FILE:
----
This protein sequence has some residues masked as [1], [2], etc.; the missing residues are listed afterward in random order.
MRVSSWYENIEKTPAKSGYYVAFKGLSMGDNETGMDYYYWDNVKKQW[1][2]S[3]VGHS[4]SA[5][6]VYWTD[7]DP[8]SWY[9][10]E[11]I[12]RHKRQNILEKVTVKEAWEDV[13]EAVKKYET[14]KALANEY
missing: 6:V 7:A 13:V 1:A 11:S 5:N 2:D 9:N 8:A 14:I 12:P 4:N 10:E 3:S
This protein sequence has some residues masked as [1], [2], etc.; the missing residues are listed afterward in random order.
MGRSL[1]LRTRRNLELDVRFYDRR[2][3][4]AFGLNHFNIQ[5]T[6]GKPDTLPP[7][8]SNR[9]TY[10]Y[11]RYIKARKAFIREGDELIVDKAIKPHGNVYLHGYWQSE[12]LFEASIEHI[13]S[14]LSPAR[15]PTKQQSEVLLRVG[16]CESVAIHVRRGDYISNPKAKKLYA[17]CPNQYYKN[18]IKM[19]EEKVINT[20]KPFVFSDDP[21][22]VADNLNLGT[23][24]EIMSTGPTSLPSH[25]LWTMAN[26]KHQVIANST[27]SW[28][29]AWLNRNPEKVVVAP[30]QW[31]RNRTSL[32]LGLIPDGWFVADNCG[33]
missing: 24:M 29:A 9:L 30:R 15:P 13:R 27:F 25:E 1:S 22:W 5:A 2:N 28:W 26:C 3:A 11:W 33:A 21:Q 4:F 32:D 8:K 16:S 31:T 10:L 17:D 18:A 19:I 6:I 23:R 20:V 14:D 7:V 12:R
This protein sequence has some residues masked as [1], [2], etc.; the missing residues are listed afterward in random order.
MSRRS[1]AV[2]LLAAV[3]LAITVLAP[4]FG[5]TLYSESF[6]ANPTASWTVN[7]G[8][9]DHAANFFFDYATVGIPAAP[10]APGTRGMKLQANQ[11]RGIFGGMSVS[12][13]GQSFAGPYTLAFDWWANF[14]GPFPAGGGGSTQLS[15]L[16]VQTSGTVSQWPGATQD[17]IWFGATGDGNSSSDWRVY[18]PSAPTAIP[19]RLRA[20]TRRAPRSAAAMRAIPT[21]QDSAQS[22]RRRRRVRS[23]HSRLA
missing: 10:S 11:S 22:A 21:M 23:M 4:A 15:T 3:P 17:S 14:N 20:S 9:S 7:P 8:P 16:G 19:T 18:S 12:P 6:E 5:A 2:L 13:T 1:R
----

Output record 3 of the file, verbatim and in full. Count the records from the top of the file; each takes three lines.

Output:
This protein sequence has some residues masked as [1], [2], etc.; the missing residues are listed afterward in random order.
MSRRS[1]AV[2]LLAAV[3]LAITVLAP[4]FG[5]TLYSESF[6]ANPTASWTVN[7]G[8][9]DHAANFFFDYATVGIPAAP[10]APGTRGMKLQANQ[11]RGIFGGMSVS[12][13]GQSFAGPYTLAFDWWANF[14]GPFPAGGGGSTQLS[15]L[16]VQTSGTVSQWPGATQD[17]IWFGATGDGNSSSDWRVY[18]PSAPTAIP[19]RLRA[20]TRRAPRSAAAMRAIPT[21]QDSAQS[22]RRRRRVRS[23]HSRLA
missing: 10:S 11:S 22:A 21:M 23:M 4:A 15:T 3:P 17:S 14:N 20:S 9:S 7:P 8:P 16:G 19:T 18:S 12:P 6:E 5:A 2:L 13:T 1:R